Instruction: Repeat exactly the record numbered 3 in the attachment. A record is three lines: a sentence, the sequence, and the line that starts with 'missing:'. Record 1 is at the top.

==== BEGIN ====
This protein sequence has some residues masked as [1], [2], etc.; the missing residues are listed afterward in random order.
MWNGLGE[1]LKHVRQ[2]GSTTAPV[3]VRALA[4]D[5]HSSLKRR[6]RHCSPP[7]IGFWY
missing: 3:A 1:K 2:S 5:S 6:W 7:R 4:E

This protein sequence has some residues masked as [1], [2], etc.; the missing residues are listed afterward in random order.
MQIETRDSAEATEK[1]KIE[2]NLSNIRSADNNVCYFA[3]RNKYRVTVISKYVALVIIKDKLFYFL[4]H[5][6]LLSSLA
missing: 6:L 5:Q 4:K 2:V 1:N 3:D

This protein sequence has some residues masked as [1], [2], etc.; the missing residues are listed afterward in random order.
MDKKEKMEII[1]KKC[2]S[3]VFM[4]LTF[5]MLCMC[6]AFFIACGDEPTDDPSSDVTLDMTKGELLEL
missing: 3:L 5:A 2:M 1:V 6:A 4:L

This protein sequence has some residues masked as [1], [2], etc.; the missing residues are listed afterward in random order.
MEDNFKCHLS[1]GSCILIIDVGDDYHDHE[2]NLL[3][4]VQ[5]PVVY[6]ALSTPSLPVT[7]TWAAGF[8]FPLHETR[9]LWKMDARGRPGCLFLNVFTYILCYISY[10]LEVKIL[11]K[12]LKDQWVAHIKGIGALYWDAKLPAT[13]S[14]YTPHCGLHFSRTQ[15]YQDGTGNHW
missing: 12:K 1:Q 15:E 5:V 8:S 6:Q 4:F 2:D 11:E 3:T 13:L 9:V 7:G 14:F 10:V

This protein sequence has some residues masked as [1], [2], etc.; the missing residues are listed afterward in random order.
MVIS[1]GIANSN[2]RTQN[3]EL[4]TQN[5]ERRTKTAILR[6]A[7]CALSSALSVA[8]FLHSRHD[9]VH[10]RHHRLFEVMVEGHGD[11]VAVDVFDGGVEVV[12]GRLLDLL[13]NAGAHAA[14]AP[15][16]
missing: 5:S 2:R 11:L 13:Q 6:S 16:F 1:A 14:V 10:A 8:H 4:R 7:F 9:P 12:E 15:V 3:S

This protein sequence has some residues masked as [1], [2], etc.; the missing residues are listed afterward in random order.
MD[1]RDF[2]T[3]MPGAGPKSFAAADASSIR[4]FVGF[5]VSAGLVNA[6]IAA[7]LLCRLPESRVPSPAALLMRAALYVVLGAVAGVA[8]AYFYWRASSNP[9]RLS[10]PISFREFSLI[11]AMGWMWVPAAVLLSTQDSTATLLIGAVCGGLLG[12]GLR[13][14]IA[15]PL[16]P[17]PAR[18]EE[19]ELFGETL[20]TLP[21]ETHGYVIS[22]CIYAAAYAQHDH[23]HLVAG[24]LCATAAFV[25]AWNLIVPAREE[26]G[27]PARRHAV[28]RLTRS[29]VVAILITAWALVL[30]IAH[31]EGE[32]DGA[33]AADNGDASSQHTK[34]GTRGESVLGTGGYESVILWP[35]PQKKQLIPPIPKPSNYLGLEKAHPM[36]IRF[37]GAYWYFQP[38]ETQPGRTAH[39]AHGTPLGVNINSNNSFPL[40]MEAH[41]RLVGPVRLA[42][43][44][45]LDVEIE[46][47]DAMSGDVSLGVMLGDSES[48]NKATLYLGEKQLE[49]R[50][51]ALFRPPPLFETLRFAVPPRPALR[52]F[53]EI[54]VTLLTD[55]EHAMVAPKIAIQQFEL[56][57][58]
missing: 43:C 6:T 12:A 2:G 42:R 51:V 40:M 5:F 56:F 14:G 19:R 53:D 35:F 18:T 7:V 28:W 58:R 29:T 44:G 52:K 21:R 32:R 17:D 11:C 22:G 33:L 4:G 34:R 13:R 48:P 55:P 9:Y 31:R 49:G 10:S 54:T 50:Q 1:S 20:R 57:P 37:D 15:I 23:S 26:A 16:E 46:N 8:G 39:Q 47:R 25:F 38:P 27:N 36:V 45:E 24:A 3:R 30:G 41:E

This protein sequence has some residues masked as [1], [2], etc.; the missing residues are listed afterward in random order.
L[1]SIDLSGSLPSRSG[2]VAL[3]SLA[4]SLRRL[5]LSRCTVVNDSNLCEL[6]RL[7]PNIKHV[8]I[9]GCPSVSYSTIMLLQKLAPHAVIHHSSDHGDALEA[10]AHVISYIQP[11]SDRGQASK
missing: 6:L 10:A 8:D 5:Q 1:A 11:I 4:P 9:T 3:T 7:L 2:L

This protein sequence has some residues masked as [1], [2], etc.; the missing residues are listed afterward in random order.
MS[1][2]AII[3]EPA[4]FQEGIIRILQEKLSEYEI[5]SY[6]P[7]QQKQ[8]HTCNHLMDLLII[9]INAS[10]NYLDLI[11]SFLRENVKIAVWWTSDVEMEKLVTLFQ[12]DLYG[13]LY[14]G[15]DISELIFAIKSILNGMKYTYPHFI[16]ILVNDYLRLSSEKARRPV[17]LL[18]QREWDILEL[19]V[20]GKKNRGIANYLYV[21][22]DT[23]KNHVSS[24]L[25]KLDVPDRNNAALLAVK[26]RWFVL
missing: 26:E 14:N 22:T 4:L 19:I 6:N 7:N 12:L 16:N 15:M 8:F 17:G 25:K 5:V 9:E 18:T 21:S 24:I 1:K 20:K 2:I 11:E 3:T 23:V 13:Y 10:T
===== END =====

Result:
This protein sequence has some residues masked as [1], [2], etc.; the missing residues are listed afterward in random order.
MDKKEKMEII[1]KKC[2]S[3]VFM[4]LTF[5]MLCMC[6]AFFIACGDEPTDDPSSDVTLDMTKGELLEL
missing: 3:L 5:A 2:M 1:V 6:A 4:L